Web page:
By the way, you’ll also want to grab a macro lens with true 1:1 magnification (or as close as 1:1 as you can get). This will ensure that you can capture highly-detailed images of your subjects, and can even get some creative, abstract-style images.
Go For a Lens With Nice Manual Focus Capabilities
Last, you always want to make sure that your macro lens can manually focus with ease.
Because macro photography often requires manual focusing, thanks to the precision required, as well as the inability of today’s lenses to nail focus at high magnifications.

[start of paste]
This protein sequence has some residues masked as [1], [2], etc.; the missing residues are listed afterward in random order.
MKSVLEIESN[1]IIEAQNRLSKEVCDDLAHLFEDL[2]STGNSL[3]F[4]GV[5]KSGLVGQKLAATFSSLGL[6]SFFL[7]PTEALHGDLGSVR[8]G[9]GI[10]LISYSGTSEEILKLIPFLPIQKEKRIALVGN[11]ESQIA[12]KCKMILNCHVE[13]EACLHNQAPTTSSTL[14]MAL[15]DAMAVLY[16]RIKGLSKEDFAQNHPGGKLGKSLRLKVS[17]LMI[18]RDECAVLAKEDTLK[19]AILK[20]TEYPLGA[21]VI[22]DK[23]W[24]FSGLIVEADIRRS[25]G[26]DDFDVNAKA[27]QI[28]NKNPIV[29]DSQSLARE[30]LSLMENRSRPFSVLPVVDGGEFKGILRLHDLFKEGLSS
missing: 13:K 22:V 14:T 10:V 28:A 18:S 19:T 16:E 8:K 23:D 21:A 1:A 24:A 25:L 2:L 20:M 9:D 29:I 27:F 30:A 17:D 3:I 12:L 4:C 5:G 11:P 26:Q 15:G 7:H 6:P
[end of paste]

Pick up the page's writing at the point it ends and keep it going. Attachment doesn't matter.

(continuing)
Really, as long as your lens has an external focus ring then you can make it work, but I’d still recommend grabbing a lens with a large, stiff focus ring, so that you’re able to carefully and accurately select your point of focus.
The Best Macro Lens for Olympus: The Next Step
Now that you’ve finished this article, you know all about the best macro lenses for Olympus cameras–and you should be able to find the perfect lens for your needs!
But don’t stop there!
If you’re looking to keep taking your macro photos to new heights, I recommend you sign up for my email list, where I send all sorts of macro photography tips, tricks, and secrets that I don’t share on my blog.
I’ll also send you my eBook, free of charge:
Mastering Macro Photography: 10 Quick Tips for Stunning Macro Photos